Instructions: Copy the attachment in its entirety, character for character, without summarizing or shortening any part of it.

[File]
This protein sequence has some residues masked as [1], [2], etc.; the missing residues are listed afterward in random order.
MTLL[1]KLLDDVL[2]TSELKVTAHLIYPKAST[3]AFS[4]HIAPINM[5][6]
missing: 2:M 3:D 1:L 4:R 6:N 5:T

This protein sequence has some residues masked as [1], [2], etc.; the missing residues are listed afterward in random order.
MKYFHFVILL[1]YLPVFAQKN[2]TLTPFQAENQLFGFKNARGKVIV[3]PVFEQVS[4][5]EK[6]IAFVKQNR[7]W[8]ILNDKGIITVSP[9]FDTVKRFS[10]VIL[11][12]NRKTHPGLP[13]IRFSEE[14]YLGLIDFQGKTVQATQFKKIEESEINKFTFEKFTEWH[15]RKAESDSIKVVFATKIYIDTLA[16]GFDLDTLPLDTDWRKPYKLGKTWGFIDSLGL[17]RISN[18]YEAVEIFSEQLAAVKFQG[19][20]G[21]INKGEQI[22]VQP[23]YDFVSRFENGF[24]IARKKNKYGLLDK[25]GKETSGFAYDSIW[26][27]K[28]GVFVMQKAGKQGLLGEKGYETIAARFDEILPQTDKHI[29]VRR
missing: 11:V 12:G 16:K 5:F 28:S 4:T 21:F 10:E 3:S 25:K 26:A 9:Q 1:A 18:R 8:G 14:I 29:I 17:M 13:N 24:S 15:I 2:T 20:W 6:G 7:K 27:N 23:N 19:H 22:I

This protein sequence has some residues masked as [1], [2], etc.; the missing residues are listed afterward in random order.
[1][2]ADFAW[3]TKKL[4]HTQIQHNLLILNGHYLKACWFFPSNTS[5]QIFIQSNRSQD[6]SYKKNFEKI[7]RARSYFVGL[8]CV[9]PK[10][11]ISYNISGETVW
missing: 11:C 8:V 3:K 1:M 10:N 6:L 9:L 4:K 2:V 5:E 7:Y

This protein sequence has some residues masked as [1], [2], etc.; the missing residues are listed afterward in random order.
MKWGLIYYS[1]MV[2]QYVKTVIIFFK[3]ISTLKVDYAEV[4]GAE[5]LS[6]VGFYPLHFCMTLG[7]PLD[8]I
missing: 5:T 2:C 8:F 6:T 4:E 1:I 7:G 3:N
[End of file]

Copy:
This protein sequence has some residues masked as [1], [2], etc.; the missing residues are listed afterward in random order.
MTLL[1]KLLDDVL[2]TSELKVTAHLIYPKAST[3]AFS[4]HIAPINM[5][6]
missing: 2:M 3:D 1:L 4:R 6:N 5:T

This protein sequence has some residues masked as [1], [2], etc.; the missing residues are listed afterward in random order.
MKYFHFVILL[1]YLPVFAQKN[2]TLTPFQAENQLFGFKNARGKVIV[3]PVFEQVS[4][5]EK[6]IAFVKQNR[7]W[8]ILNDKGIITVSP[9]FDTVKRFS[10]VIL[11][12]NRKTHPGLP[13]IRFSEE[14]YLGLIDFQGKTVQATQFKKIEESEINKFTFEKFTEWH[15]RKAESDSIKVVFATKIYIDTLA[16]GFDLDTLPLDTDWRKPYKLGKTWGFIDSLGL[17]RISN[18]YEAVEIFSEQLAAVKFQG[19][20]G[21]INKGEQI[22]VQP[23]YDFVSRFENGF[24]IARKKNKYGLLDK[25]GKETSGFAYDSIW[26][27]K[28]GVFVMQKAGKQGLLGEKGYETIAARFDEILPQTDKHI[29]VRR
missing: 11:V 12:G 16:K 5:F 28:S 4:T 21:F 10:E 3:S 25:K 26:A 9:Q 1:A 18:R 8:G 14:I 29:I 17:M 13:N 24:S 15:I 2:T 20:W 6:G 7:K 27:N 23:N 19:H 22:I

This protein sequence has some residues masked as [1], [2], etc.; the missing residues are listed afterward in random order.
[1][2]ADFAW[3]TKKL[4]HTQIQHNLLILNGHYLKACWFFPSNTS[5]QIFIQSNRSQD[6]SYKKNFEKI[7]RARSYFVGL[8]CV[9]PK[10][11]ISYNISGETVW
missing: 11:C 8:V 3:K 1:M 10:N 6:L 9:L 4:K 2:V 5:E 7:Y

This protein sequence has some residues masked as [1], [2], etc.; the missing residues are listed afterward in random order.
MKWGLIYYS[1]MV[2]QYVKTVIIFFK[3]ISTLKVDYAEV[4]GAE[5]LS[6]VGFYPLHFCMTLG[7]PLD[8]I
missing: 5:T 2:C 8:F 6:T 4:E 1:I 7:G 3:N